Intelligent transport systems and effects on road traffic accidents; state of the art

Truls Vaa, Merja Penttinen, Ioanna Spyropolou

    Research output: Contribution to journalArticleScientificpeer-review

    87 Citations (Scopus)

    Abstract

    The results from several reviews have been presented and the aspects of road safety associated with intelligent transport systems (ITS) applications have been addressed. The attempt is to make a state-of-the-art regarding effects on accidents by categorising systems according to levels of evaluations methods that have been applied. These categories are effects on behaviour, effects on accidents by proxy/surrogate methods, accident studies from real traffic, effects on accident types and finally by meta-analysis where weighted estimates of effects on accidents can be calculated. Thirty-three IT systems including driver assistance systems/advanced driver assistance systems, in-vehicle information systems, in-vehicle data-collection systems and road telematics have been listed. Effects based on meta-analysis are estimated for 11 systems, and single accident studies are found for an additional 2 systems. For the remaining 20 systems, no studies from real road traffic have been identified. Effects on accidents of antilocking brake systems and electronic stability control (ESC) are presented in more detail according to their effects on certain accident types. ESC appears to be very efficient in reducing the number of accidents. Behavioural adaptations to ITS are considered and discussed, especially in terms of compensation mechanisms. Four hypotheses regarding prediction of effects on accidents are stated according to whether systems increase or decrease 'windows of opportunities' by calling upon a driver behaviour model where emotions play a central role.
    Original languageEnglish
    Pages (from-to)81-88
    JournalIET Intelligent Transport Systems
    Volume1
    Issue number2
    DOIs
    Publication statusPublished - 2007
    MoE publication typeA1 Journal article-refereed
    Event13th World Congress and Exhibition on Intelligent Transport Systems and Services - London, United Kingdom
    Duration: 8 Oct 200612 Oct 2006

    Fingerprint

    Highway accidents
    traffic accident
    road traffic
    transport system
    accident
    Accidents
    driver
    meta-analysis
    surrogate method
    assistance
    effect
    state of the art
    electronics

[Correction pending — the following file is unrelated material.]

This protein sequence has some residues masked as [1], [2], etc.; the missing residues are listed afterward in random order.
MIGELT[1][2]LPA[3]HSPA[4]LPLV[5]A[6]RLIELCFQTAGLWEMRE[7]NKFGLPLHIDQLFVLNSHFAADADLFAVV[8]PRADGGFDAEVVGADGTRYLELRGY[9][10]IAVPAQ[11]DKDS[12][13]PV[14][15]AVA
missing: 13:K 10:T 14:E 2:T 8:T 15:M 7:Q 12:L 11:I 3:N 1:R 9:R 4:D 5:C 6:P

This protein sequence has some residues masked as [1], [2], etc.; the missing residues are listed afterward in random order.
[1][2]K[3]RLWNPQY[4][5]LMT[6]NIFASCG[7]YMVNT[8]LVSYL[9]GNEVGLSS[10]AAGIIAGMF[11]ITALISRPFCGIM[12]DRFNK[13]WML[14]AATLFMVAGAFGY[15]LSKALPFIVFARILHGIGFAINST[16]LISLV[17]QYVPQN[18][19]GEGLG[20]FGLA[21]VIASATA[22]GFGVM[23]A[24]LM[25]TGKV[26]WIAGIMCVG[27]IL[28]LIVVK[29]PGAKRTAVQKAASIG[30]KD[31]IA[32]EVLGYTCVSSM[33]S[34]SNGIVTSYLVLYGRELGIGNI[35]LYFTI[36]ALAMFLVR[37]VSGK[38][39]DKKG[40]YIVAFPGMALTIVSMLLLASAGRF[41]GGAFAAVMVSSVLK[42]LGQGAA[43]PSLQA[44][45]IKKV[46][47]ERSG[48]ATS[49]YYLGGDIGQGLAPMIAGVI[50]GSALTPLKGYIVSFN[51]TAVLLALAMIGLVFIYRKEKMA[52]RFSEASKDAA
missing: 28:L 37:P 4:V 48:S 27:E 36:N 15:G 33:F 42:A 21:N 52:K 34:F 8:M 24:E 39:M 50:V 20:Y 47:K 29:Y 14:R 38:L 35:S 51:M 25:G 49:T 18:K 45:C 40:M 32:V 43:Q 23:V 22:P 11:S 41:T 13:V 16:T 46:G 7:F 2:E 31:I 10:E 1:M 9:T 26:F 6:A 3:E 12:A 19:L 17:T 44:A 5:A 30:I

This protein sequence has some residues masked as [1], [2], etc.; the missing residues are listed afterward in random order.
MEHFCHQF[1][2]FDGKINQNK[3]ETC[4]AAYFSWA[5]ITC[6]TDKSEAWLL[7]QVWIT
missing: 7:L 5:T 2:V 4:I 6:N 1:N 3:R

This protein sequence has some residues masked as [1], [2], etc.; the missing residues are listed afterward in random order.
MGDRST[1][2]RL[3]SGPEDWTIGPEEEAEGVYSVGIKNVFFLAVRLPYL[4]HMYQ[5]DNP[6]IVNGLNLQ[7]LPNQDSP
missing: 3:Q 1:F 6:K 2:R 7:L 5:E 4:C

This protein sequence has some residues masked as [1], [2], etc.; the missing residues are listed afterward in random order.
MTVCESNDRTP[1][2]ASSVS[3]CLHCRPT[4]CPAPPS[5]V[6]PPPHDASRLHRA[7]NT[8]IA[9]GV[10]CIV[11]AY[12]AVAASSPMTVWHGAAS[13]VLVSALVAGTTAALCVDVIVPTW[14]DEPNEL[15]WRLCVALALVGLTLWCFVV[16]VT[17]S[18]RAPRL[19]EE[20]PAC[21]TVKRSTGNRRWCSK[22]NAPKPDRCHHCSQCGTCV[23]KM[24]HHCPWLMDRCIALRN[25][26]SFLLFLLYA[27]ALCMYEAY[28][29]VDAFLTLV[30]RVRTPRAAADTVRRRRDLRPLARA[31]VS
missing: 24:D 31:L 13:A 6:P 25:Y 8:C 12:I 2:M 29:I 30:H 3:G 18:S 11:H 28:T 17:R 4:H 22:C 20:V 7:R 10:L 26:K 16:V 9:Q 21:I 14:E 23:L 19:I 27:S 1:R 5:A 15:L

road
    Advanced driver assistance systems
    telematics
    behavior model
    Brakes
    information system
    Information systems

    Keywords

    • ITS
    • effect
    • road traffic
    • safety
    • accident
    • behavioural adaptation
    • HUMANIST

    Cite this

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    abstract = "The results from several reviews have been presented and the aspects of road safety associated with intelligent transport systems (ITS) applications have been addressed. The attempt is to make a state-of-the-art regarding effects on accidents by categorising systems according to levels of evaluations methods that have been applied. These categories are effects on behaviour, effects on accidents by proxy/surrogate methods, accident studies from real traffic, effects on accident types and finally by meta-analysis where weighted estimates of effects on accidents can be calculated. Thirty-three IT systems including driver assistance systems/advanced driver assistance systems, in-vehicle information systems, in-vehicle data-collection systems and road telematics have been listed. Effects based on meta-analysis are estimated for 11 systems, and single accident studies are found for an additional 2 systems. For the remaining 20 systems, no studies from real road traffic have been identified. Effects on accidents of antilocking brake systems and electronic stability control (ESC) are presented in more detail according to their effects on certain accident types. ESC appears to be very efficient in reducing the number of accidents. Behavioural adaptations to ITS are considered and discussed, especially in terms of compensation mechanisms. Four hypotheses regarding prediction of effects on accidents are stated according to whether systems increase or decrease 'windows of opportunities' by calling upon a driver behaviour model where emotions play a central role.",
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    Intelligent transport systems and effects on road traffic accidents; state of the art. / Vaa, Truls; Penttinen, Merja; Spyropolou, Ioanna.

    In: IET Intelligent Transport Systems, Vol. 1, No. 2, 2007, p. 81-88.

    Research output: Contribution to journalArticleScientificpeer-review

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